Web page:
C.B. Kekre, J.
1. This is petition under Section 417 (3), Criminal Procedure Code, for leave to appeal against the acquittal of the four non-applicants, Lalloo Ram, Kishandas, Kundanlal and Nanhelal, in a prosecution for offence of murder, in which these four non-applicants who were acquitted, were tried jointly with two others, Ramnath and Baijnath, who were convicted of the offence of murder.
2. One Nanhelal, who was also known as Nanhelal Dadhiwala, the brother of the petitioner Premdas died as a result of beating administered to him. Two separate and almost simultaneous informations were lodged at the polite station house, Hoshanga-bad, in respect of this incident, one by Ramnath, one of the accused persons, and the other by Mathoo Kotwar. The Station House Officer, Hoshangabad, went to the spot and at the spot one Sunder made a report to him, wherein he implicated the four non-applicants, as well as Ramnath and Baijnath, as having participated in the assault, which resulted in the fatal injuries to the deceased.
3. After investigation, the police put up a charge sheet for offence of murder of the deceasedagainst only two, viz. Ramnath and Baijnath. Thereafter, the petitioner Premdas made an application in the Court of the committing magistrate for joining the four non-applicants, against whom no charge sheet had been presented, as accused. The application, after making a grievance of the fact that the charge sheet was against only two out of six as-suilants, went on to state:
'The applicant, who is the brother of the deceased Nanhelal, the alleged victim of the murderous assault under enquiry, desires, therefore, to call the attention of the Court with respect to this omission of the four assailants from the scheme of the case and humbly submits that proceedings at this stage be held up and action be expeditiously takento order issue of necessary processes for securing the attendance of the said four persons, viz. (1) Lallaram, (2) Kishandas, (3) Kundanlal and (4) Nanhelal, so as to be joined as co-accused, along with Ramnath and Baijnath, who are present at the enquiry.
The joining of the said four persons is called for and is necessary in the ends of justice and this Court tan independently do it because it is seized of the case.'
4. There was a second application moved at that very time by the petitioner that he had engaged a lawyer who should be permitted to assist the District Police Prosecutor in the conduct of the case before the Court. That application was allowed. The magistrate, after considering the application, first mentioned, ordered that the four non-applicants also be arrayed as co-accused. This was accordingly done.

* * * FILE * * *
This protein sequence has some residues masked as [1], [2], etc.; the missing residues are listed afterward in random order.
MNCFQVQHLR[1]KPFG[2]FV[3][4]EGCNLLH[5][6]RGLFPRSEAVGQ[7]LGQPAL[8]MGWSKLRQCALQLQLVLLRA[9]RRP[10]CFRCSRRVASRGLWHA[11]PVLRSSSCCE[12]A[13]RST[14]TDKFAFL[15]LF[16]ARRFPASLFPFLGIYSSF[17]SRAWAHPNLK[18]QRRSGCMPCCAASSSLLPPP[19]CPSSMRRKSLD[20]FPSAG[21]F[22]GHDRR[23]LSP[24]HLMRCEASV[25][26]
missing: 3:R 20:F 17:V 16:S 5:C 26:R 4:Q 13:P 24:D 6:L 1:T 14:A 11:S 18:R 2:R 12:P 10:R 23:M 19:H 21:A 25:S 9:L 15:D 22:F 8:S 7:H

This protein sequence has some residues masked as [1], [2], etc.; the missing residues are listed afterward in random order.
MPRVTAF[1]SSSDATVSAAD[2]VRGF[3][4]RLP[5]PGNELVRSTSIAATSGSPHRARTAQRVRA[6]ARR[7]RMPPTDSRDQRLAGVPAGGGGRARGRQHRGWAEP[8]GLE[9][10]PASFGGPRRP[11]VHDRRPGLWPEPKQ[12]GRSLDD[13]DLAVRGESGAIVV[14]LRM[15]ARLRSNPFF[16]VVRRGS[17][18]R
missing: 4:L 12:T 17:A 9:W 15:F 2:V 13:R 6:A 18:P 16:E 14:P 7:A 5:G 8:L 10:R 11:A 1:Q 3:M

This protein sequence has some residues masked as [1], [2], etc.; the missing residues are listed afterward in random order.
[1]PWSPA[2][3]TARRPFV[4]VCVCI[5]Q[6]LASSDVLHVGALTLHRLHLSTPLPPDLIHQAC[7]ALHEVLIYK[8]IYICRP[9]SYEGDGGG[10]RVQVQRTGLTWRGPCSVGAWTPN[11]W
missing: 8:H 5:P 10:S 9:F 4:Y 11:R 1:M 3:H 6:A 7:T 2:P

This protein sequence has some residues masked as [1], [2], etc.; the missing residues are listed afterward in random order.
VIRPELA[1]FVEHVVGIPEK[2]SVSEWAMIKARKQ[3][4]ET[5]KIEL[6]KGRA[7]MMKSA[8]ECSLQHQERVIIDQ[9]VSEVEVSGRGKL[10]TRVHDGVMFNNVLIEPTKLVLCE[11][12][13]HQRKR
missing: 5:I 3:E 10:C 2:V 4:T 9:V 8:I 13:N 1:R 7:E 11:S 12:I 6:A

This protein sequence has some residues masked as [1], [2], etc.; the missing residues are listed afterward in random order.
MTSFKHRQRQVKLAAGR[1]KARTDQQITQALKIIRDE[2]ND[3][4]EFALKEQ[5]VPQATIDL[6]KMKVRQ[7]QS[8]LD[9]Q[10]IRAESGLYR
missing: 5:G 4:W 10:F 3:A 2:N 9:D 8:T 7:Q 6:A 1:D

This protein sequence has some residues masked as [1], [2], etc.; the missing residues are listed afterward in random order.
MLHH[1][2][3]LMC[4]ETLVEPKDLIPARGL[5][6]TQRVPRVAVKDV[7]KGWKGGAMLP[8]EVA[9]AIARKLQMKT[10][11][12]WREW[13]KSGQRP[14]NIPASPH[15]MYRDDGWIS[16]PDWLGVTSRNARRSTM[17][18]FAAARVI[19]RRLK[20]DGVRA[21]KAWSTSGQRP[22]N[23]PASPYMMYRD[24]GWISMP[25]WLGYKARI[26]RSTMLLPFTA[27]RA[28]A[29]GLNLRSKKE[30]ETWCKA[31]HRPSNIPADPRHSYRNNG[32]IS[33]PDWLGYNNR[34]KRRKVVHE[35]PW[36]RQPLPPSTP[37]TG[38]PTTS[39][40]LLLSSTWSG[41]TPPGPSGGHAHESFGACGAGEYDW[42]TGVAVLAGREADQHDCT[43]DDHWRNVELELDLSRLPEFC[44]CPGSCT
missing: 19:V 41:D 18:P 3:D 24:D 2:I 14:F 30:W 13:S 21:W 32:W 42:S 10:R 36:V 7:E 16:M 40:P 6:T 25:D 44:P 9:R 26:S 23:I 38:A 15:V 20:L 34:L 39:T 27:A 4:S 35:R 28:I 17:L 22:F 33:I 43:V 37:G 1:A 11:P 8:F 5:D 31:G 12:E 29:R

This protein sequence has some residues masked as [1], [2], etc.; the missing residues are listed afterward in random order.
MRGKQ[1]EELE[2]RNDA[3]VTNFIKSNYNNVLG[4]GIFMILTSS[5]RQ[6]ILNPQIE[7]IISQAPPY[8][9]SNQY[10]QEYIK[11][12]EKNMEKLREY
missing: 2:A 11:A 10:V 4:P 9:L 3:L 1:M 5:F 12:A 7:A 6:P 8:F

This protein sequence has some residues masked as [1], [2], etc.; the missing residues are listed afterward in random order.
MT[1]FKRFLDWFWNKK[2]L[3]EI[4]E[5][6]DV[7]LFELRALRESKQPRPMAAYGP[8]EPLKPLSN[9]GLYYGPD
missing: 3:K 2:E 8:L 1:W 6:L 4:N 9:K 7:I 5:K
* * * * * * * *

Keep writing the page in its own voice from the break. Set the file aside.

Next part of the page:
5. The committing magistrate, after making enquiry under Section 207-A, Criminal Procedure Code, committed all the six accused persons to the Court of session. After the trial, as stated earlier, the four non-applicants were acquitted and the petition under consideration is in respect of that acquittal,
6. The locus standi of the petitioner to make a petition under Section 417 (3), Criminal Procedure Code, has been challenged. That section reads as follows :
'417 (3). If such an order of acquittal is passed in any case instituted upon complaint and the High Court, on an application made to it by the complainant in this behalf, grants special leave to appeal from the order of acquittal, the complainant may present such an appeal to the High Court.'
7. The first point for consideration is whether the acquittal of the four non-applicants was in a case instituted on complaint. The learned counsel for the petitioner has urged that since the police had notpresented any charge sheet against these non-applicants, and since they were arrayed as accused on the application of the petitioner, which amounted to a complaint as defined in Section 4(h), Criminal Procedure Code, the case, so far as the non-applicants were concerned, was one instituted on his complaint, and hence he was competent to make this petition.
It was also urged that, in fact, there were two cases instituted, -- one against the two accused, Ramnath and Baijnath, on the charge sheet presented by the police, and the second against the four non-applicants on the complaint of the petitioner, and that it was only because of Section 239, Criminal Procedure Code, that the trial of the accused persons in the two different cases, happened to be a joint trial, and that in spite of that joint trial, the case against the four non-applicants remained a case instituted on the complaint of the petitioner.
8. The word 'case' has not been defined in the Criminal Procedure Code. The dictionary meaning of the word as given in Webster's dictionary, when it is used in relation to legal matters Is 'cause'. The Calcutta High Court in Sk. Osman Gani v. Baramdeo Singh, AIR 1959 Cal 145, when considering the expression 'case instituted on complaint', after scrutinising the scheme of the Criminal Procedure Code, was of the view that 'a case' means 'a cause' before the Court. The mere filing of a petition or a complaint does not by itself without anything further being done in the matter, bring into existence a 'cause'. It is only when the Court applies its mind to the matter in the petition to take further proceedings that there is a case in the sense of 'cause' before the Court. I am, therefore, in respectful agreement with the interpretation put on the word 'case' by the Calcutta High Court.